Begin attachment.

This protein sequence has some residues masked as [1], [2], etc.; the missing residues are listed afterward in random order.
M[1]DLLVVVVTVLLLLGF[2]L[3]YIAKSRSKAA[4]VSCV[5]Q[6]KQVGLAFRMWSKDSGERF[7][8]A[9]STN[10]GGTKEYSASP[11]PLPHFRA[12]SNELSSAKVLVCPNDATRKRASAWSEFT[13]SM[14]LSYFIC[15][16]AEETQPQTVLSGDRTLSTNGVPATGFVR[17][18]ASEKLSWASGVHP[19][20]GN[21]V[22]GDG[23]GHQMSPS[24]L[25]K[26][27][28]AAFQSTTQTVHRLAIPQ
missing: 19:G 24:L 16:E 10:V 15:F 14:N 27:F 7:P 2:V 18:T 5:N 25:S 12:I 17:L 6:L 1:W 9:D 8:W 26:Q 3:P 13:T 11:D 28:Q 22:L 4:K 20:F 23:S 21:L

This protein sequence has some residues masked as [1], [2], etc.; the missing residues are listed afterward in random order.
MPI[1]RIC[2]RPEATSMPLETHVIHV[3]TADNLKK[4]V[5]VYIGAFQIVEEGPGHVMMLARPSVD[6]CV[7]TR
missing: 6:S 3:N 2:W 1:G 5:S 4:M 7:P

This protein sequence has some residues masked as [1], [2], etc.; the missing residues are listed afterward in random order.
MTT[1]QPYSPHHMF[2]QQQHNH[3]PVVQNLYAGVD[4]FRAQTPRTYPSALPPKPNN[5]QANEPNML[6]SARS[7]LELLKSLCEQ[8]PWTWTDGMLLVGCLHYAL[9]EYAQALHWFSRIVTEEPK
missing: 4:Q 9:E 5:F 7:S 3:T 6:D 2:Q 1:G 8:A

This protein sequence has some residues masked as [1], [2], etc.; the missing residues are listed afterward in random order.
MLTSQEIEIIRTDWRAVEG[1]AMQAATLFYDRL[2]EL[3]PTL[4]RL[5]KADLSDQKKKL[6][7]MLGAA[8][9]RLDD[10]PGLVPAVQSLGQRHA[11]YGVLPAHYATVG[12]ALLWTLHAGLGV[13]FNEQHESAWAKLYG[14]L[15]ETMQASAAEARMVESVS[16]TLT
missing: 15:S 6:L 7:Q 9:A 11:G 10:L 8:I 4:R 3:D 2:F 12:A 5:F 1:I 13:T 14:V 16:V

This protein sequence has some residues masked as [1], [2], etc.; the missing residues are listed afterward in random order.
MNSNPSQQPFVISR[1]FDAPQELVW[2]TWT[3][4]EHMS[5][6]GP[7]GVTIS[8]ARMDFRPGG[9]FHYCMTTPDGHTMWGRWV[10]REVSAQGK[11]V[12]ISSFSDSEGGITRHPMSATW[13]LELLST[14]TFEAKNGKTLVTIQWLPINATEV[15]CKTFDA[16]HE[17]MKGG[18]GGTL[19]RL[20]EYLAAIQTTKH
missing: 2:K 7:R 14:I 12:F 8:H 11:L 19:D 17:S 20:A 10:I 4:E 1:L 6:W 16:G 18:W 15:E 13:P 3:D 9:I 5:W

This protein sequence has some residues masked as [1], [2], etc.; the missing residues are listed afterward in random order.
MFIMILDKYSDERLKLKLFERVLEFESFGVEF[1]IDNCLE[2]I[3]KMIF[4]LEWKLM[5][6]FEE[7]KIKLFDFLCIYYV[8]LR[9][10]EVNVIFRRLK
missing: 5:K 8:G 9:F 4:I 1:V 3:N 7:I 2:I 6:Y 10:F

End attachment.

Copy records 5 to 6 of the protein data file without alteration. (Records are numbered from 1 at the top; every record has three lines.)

This protein sequence has some residues masked as [1], [2], etc.; the missing residues are listed afterward in random order.
MNSNPSQQPFVISR[1]FDAPQELVW[2]TWT[3][4]EHMS[5][6]GP[7]GVTIS[8]ARMDFRPGG[9]FHYCMTTPDGHTMWGRWV[10]REVSAQGK[11]V[12]ISSFSDSEGGITRHPMSATW[13]LELLST[14]TFEAKNGKTLVTIQWLPINATEV[15]CKTFDA[16]HE[17]MKGG[18]GGTL[19]RL[20]EYLAAIQTTKH
missing: 2:K 7:R 14:I 12:F 8:H 11:L 19:D 17:S 20:A 10:I 4:E 1:L 6:W 16:G 18:W 15:E 13:P 3:D 9:I 5:W

This protein sequence has some residues masked as [1], [2], etc.; the missing residues are listed afterward in random order.
MFIMILDKYSDERLKLKLFERVLEFESFGVEF[1]IDNCLE[2]I[3]KMIF[4]LEWKLM[5][6]FEE[7]KIKLFDFLCIYYV[8]LR[9][10]EVNVIFRRLK
missing: 5:K 8:G 9:F 4:I 1:V 3:N 7:I 2:I 6:Y 10:F